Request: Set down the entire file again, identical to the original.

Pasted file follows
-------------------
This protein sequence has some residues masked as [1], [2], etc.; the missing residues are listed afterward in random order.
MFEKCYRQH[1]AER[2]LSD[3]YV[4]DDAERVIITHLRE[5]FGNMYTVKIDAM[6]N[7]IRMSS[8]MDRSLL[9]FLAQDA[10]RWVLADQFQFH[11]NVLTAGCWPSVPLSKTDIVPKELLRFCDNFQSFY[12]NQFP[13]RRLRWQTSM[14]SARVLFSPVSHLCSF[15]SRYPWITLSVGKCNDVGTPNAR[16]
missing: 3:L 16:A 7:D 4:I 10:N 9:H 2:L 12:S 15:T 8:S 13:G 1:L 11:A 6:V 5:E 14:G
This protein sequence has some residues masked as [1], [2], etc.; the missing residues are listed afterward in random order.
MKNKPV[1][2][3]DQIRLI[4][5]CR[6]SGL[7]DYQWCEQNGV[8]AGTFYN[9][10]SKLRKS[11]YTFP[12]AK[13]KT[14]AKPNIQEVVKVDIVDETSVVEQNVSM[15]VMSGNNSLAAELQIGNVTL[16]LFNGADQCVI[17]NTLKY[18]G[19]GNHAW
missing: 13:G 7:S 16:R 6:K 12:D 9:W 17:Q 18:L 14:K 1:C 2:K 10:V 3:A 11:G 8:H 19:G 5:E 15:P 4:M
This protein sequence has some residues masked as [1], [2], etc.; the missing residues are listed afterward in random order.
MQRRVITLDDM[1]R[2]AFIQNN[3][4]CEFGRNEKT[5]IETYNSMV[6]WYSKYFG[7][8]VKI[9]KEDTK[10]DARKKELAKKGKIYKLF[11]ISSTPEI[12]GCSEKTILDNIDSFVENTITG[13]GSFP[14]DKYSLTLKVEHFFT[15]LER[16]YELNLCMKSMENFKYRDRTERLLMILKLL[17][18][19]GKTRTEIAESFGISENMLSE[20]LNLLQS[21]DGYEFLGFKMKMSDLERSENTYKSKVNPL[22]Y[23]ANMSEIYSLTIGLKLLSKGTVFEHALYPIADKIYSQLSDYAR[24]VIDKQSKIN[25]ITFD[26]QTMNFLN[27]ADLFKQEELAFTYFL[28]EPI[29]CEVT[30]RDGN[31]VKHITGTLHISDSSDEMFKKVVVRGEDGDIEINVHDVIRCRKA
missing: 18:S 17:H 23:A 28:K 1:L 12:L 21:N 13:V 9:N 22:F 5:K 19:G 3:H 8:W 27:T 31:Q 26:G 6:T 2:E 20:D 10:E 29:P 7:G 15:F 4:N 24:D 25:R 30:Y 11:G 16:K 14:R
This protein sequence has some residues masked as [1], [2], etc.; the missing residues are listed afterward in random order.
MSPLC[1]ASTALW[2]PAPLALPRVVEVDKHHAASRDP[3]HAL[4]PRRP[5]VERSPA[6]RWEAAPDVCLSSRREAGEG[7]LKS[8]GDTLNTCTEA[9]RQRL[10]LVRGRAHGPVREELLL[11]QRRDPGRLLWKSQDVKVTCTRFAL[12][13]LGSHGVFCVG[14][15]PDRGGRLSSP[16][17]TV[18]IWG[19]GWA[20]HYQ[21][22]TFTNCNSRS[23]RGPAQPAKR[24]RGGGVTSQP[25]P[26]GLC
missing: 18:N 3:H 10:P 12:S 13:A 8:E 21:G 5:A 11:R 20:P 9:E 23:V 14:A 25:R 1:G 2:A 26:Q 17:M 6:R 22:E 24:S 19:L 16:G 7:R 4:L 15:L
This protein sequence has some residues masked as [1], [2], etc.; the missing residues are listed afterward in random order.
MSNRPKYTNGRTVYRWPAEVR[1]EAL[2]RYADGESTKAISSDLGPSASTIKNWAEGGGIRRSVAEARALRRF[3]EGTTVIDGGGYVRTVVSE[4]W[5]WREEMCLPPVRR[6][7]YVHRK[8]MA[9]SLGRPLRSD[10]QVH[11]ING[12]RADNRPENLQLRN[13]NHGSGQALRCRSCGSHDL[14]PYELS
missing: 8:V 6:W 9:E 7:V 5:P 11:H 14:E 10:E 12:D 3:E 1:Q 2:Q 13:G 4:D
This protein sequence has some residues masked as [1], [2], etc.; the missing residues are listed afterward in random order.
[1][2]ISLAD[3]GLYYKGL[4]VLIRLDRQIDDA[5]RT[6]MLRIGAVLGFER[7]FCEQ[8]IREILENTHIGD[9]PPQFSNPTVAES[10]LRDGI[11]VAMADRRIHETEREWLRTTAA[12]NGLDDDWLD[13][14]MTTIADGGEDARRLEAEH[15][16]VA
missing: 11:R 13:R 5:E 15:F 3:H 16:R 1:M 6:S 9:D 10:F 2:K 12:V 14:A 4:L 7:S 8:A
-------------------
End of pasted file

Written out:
This protein sequence has some residues masked as [1], [2], etc.; the missing residues are listed afterward in random order.
MFEKCYRQH[1]AER[2]LSD[3]YV[4]DDAERVIITHLRE[5]FGNMYTVKIDAM[6]N[7]IRMSS[8]MDRSLL[9]FLAQDA[10]RWVLADQFQFH[11]NVLTAGCWPSVPLSKTDIVPKELLRFCDNFQSFY[12]NQFP[13]RRLRWQTSM[14]SARVLFSPVSHLCSF[15]SRYPWITLSVGKCNDVGTPNAR[16]
missing: 3:L 16:A 7:D 4:I 10:N 9:H 2:L 12:S 15:T 8:S 13:G 1:L 11:A 6:V 5:E 14:G
This protein sequence has some residues masked as [1], [2], etc.; the missing residues are listed afterward in random order.
MKNKPV[1][2][3]DQIRLI[4][5]CR[6]SGL[7]DYQWCEQNGV[8]AGTFYN[9][10]SKLRKS[11]YTFP[12]AK[13]KT[14]AKPNIQEVVKVDIVDETSVVEQNVSM[15]VMSGNNSLAAELQIGNVTL[16]LFNGADQCVI[17]NTLKY[18]G[19]GNHAW
missing: 13:G 7:S 16:R 6:K 12:D 9:W 17:Q 18:L 14:K 1:C 2:K 10:V 3:A 11:G 8:H 19:G 5:E 15:P 4:M
This protein sequence has some residues masked as [1], [2], etc.; the missing residues are listed afterward in random order.
MQRRVITLDDM[1]R[2]AFIQNN[3][4]CEFGRNEKT[5]IETYNSMV[6]WYSKYFG[7][8]VKI[9]KEDTK[10]DARKKELAKKGKIYKLF[11]ISSTPEI[12]GCSEKTILDNIDSFVENTITG[13]GSFP[14]DKYSLTLKVEHFFT[15]LER[16]YELNLCMKSMENFKYRDRTERLLMILKLL[17][18][19]GKTRTEIAESFGISENMLSE[20]LNLLQS[21]DGYEFLGFKMKMSDLERSENTYKSKVNPL[22]Y[23]ANMSEIYSLTIGLKLLSKGTVFEHALYPIADKIYSQLSDYAR[24]VIDKQSKIN[25]ITFD[26]QTMNFLN[27]ADLFKQEELAFTYFL[28]EPI[29]CEVT[30]RDGN[31]VKHITGTLHISDSSDEMFKKVVVRGEDGDIEINVHDVIRCRKA
missing: 18:S 17:H 23:A 28:K 1:L 12:L 21:N 13:V 9:N 22:F 5:K 19:G 3:H 8:W 27:T 31:Q 26:G 6:T 2:E 20:D 10:E 29:P 7:G 15:F 4:N 24:D 25:R 30:Y 11:G 16:K 14:R
This protein sequence has some residues masked as [1], [2], etc.; the missing residues are listed afterward in random order.
MSPLC[1]ASTALW[2]PAPLALPRVVEVDKHHAASRDP[3]HAL[4]PRRP[5]VERSPA[6]RWEAAPDVCLSSRREAGEG[7]LKS[8]GDTLNTCTEA[9]RQRL[10]LVRGRAHGPVREELLL[11]QRRDPGRLLWKSQDVKVTCTRFAL[12][13]LGSHGVFCVG[14][15]PDRGGRLSSP[16][17]TV[18]IWG[19]GWA[20]HYQ[21][22]TFTNCNSRS[23]RGPAQPAKR[24]RGGGVTSQP[25]P[26]GLC
missing: 18:N 3:H 10:P 12:S 13:A 8:E 21:G 5:A 11:R 20:P 9:E 23:V 14:A 25:R 1:G 2:A 26:Q 17:M 6:R 22:E 24:S 19:L 16:G 7:R 4:L 15:L
This protein sequence has some residues masked as [1], [2], etc.; the missing residues are listed afterward in random order.
MSNRPKYTNGRTVYRWPAEVR[1]EAL[2]RYADGESTKAISSDLGPSASTIKNWAEGGGIRRSVAEARALRRF[3]EGTTVIDGGGYVRTVVSE[4]W[5]WREEMCLPPVRR[6][7]YVHRK[8]MA[9]SLGRPLRSD[10]QVH[11]ING[12]RADNRPENLQLRN[13]NHGSGQALRCRSCGSHDL[14]PYELS
missing: 8:V 6:W 9:E 7:V 5:P 11:H 14:E 10:E 12:D 3:E 1:Q 2:Q 13:G 4:D
This protein sequence has some residues masked as [1], [2], etc.; the missing residues are listed afterward in random order.
[1][2]ISLAD[3]GLYYKGL[4]VLIRLDRQIDDA[5]RT[6]MLRIGAVLGFER[7]FCEQ[8]IREILENTHIGD[9]PPQFSNPTVAES[10]LRDGI[11]VAMADRRIHETEREWLRTTAA[12]NGLDDDWLD[13][14]MTTIADGGEDARRLEAEH[15][16]VA
missing: 11:R 13:R 5:E 15:F 3:H 16:R 1:M 6:S 9:D 10:F 2:K 12:V 14:A 4:L 7:S 8:A